Hey kids! We're about to have a good time. I've got my strong arm and a bag full of mail. See these letters? They're all yours so long as you sit cross-legged and wear a smile. Let's go!
There aren't enough exclamation marks in the world to convey the joy and enthusiasm on display in MORNING POST. You can see it in the bold outlines of the pre-school art that quivers at you with excitement. You can see it in the faces of the kids spread across carpet and cupboard as you march into their home and endlessly fling mail into their laps. It launches from your chest with a boing and they absolutely love it.
It's rare to find a game this happy. Even rarer is how it achieves such high levels of delight. Many games that could be described as 'happy' wear it as a technicolor coat over a nest of strict systems hidden underneath. Look at the happy-go-lucky characters of PaRappa the Rapper dancing around and you could be convinced the disc it's delivered on is pressed out of pure joy. There's a Jamaican frog that wears sandals and tropical shirts for crying out loud.
But the experience of playing PaRappa the Rapper is quite different to the one its visuals express. You slam together a series of button prompts that run across the top of the screen. You have to focus on them so much you're hardly able to pay attention to the sweet moves of the characters below. Most crushing is the fact that frustration comes easily if you fall out of rhythm, and you probably will.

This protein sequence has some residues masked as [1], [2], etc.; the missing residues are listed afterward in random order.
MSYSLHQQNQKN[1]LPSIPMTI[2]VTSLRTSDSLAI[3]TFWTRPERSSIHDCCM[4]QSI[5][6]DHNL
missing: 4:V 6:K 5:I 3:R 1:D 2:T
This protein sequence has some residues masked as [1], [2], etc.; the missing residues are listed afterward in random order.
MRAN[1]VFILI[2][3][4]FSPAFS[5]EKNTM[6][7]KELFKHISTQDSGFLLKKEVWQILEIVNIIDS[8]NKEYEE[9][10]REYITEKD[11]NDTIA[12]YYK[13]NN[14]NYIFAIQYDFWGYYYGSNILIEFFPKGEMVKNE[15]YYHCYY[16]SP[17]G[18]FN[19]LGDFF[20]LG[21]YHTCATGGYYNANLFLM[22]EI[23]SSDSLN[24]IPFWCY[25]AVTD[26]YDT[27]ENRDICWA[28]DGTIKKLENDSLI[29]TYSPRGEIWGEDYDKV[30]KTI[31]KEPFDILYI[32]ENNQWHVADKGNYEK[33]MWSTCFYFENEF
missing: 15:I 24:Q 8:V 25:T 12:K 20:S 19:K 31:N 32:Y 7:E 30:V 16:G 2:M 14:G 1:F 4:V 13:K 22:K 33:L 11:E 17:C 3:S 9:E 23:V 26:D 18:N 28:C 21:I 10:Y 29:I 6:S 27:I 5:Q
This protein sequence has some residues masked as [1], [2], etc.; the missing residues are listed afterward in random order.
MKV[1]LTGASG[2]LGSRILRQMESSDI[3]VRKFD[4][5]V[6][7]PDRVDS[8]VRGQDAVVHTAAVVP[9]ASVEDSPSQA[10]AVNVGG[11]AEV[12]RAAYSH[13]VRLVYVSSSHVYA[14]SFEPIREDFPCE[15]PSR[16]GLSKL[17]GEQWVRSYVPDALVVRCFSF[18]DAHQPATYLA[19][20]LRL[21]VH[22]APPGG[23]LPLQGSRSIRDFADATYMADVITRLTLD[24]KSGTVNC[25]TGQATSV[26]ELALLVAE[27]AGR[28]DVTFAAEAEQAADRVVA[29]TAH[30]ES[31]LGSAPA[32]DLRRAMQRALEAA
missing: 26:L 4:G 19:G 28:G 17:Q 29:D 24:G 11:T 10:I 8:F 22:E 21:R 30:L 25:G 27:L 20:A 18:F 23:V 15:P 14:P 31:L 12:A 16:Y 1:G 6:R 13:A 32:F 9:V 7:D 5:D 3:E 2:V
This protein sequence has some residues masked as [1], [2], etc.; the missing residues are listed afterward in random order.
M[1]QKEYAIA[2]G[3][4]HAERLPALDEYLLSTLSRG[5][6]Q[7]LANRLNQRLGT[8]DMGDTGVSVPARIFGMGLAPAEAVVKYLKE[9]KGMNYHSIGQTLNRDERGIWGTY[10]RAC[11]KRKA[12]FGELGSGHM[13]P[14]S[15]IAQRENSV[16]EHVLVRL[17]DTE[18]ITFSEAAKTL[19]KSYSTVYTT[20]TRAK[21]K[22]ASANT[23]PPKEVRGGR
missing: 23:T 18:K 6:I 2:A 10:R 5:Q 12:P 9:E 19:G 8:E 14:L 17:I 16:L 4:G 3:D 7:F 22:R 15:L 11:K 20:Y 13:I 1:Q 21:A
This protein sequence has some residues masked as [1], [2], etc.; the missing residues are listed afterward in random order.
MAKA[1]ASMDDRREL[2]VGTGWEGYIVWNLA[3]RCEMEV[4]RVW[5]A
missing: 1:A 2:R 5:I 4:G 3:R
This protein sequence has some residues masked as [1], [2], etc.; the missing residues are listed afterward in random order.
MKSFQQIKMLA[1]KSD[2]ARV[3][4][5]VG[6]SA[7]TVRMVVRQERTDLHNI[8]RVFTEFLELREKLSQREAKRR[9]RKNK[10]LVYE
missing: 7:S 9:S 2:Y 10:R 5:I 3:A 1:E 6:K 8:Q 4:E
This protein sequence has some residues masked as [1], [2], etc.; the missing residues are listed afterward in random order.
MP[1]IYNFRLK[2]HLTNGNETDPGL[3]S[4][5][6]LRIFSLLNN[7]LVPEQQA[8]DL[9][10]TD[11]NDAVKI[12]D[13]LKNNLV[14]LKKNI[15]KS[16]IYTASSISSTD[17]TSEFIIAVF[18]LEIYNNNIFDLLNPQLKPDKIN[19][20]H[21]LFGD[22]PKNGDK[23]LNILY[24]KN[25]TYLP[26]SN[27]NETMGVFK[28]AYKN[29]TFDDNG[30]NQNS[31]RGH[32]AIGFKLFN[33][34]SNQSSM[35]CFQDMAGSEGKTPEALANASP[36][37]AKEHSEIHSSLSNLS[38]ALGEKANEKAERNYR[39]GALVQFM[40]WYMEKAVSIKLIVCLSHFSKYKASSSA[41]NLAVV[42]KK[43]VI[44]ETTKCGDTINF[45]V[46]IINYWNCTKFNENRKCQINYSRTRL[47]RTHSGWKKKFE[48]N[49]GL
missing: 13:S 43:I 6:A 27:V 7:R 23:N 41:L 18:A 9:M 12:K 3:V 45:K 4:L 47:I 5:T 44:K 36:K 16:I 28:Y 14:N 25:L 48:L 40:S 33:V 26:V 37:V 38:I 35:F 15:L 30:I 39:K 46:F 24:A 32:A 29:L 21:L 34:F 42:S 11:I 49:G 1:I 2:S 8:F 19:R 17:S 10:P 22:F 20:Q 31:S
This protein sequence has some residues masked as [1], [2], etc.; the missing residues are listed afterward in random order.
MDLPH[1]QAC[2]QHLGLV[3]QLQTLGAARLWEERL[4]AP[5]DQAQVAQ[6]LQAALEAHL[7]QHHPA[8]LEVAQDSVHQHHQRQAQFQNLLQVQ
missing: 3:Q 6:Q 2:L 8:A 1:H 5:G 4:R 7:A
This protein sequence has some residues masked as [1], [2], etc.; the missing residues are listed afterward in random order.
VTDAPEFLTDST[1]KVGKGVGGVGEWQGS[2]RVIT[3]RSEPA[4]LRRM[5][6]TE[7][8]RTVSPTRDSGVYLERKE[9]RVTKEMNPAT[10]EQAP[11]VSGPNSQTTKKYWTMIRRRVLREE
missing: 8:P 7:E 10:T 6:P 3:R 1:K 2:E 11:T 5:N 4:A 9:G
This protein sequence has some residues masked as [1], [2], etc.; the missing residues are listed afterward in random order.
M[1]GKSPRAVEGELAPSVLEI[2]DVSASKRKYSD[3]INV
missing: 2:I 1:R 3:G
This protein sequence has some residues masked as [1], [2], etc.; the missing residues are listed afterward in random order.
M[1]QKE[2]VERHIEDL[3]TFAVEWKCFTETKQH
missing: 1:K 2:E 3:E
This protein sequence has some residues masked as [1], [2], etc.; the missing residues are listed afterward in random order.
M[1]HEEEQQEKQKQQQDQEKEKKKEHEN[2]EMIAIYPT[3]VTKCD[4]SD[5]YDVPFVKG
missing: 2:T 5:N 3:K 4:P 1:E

There are exceptions among these superficially happy games that are exemplified by the work of Keita Takahashi. His games Katamari Damacy and Noby Noby Boy function as playgrounds. There's space to mess around and explore without a disapproving rap teacher berating you for your performance. It's telling that the title Noby Noby Boy is derived from the Japanese word "nobinobi," which means "carefree." That's exactly the ethos that runs throughout Takahashi's games. The freedom of these digital wonderlands make for a joyful play experience.
MORNING POST shares this sentiment. It would have been easy enough for its creators to slap a scoring system and timer to the game. But they don't even go so far as to tell you what to do. The result is a game that feels closer to a piece of interactive children's theater. You play the role of mail person who arrives to bring people joy.
As an adult, you might have forgotten how exciting it is to be a kid and receive mail. In those young years you associate it with birthdays rather than bills. Playing MORNING POST should bring memories of that association flooding back. But this time you're dishing out the happiness, one letter at a time, or 15 at a time if you fancy.
There are no limits as to who gets a letter in the game and how many they should get. Everything from doors and trees to tennis balls has a smiley face drawn onto it, encouraging you to spread the love far and wide. Make sure you don't miss the orange squidge hiding in the back yard.